I regularly discuss the mission in Afghanistan with my NATO counterparts. Afghanistan is an international security assistance force mission and all the objectives in Helmand province are directly related to the objectives laid out in the NATO comprehensive political-military plan.
Is it not the case that our superb military forces have regularly achieved their military objectives, but that that has regularly proved unsustainable because of the political vacuum at the top? Is not the most important task of the London conference to frame a political settlement with which our military objectives will need to be aligned? Otherwise, we are wasting our effort in Afghanistan.
A good political arrangement, an effective Afghan Government and good governance in the local provinces are absolutely vital to progress in Helmand, and everyone in the military understands that they alone cannot make progress in this area and that they need the political structures and development to come in behind. It is true that the London conference must address those issues, as it must address reintegration where that is possible, because the insurgency has many different aspects to it. We must also address transition to effective Afghan control and have some mechanism in order to deliver that.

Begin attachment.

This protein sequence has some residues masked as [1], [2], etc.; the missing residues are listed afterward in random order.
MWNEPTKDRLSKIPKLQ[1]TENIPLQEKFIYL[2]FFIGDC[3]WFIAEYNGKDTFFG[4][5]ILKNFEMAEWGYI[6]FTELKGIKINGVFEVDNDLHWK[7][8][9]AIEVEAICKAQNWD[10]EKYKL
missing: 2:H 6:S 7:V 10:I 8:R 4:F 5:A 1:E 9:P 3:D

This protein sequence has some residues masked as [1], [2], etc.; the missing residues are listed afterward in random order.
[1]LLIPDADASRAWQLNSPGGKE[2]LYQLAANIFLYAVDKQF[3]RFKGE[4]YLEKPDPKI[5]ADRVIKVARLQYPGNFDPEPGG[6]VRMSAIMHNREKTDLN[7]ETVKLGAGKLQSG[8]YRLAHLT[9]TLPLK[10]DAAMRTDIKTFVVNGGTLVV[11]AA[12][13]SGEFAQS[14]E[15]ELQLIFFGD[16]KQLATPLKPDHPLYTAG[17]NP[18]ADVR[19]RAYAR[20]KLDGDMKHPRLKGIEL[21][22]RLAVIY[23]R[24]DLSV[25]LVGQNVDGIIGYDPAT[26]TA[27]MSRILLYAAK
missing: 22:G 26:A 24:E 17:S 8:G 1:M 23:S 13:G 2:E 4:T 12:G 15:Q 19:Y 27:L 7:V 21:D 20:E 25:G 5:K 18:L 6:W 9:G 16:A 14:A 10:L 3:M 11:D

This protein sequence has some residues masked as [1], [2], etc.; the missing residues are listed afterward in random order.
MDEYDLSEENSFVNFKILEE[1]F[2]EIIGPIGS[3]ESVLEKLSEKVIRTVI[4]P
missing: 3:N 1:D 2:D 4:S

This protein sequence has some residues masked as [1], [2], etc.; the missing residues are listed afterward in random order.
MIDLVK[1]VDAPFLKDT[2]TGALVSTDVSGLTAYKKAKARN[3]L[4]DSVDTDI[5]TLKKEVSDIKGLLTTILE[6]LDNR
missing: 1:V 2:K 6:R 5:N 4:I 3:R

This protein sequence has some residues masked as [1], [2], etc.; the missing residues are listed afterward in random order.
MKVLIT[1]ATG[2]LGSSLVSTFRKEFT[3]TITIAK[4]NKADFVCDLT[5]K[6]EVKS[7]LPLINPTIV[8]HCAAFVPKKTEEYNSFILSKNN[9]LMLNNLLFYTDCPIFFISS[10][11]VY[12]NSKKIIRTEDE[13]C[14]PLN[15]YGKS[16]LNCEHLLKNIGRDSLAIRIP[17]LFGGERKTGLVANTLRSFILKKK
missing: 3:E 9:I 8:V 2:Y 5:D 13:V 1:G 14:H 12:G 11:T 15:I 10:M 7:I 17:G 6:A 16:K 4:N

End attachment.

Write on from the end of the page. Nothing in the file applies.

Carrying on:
Will the Secretary of State explain to the House how it helps any conceivable military objectives to be propping up a discredited Karzai regime which, at the very highest level, is deeply involved in the drugs trade?
I do not think that anybody has tried to suggest that the Afghan Government are perfect or that the elections that we had recently were perfect, but my hon. Friend almost suggests that some alternative to the current Afghan Government is there and available to us. There are people in the House—a minority—who sometimes suggest that there is support for the Taliban among the Afghan people, but there is not. We must work with and improve the Government structures in Afghanistan. That is how to deliver a better Afghanistan, and thereby more security for us back here in the United Kingdom.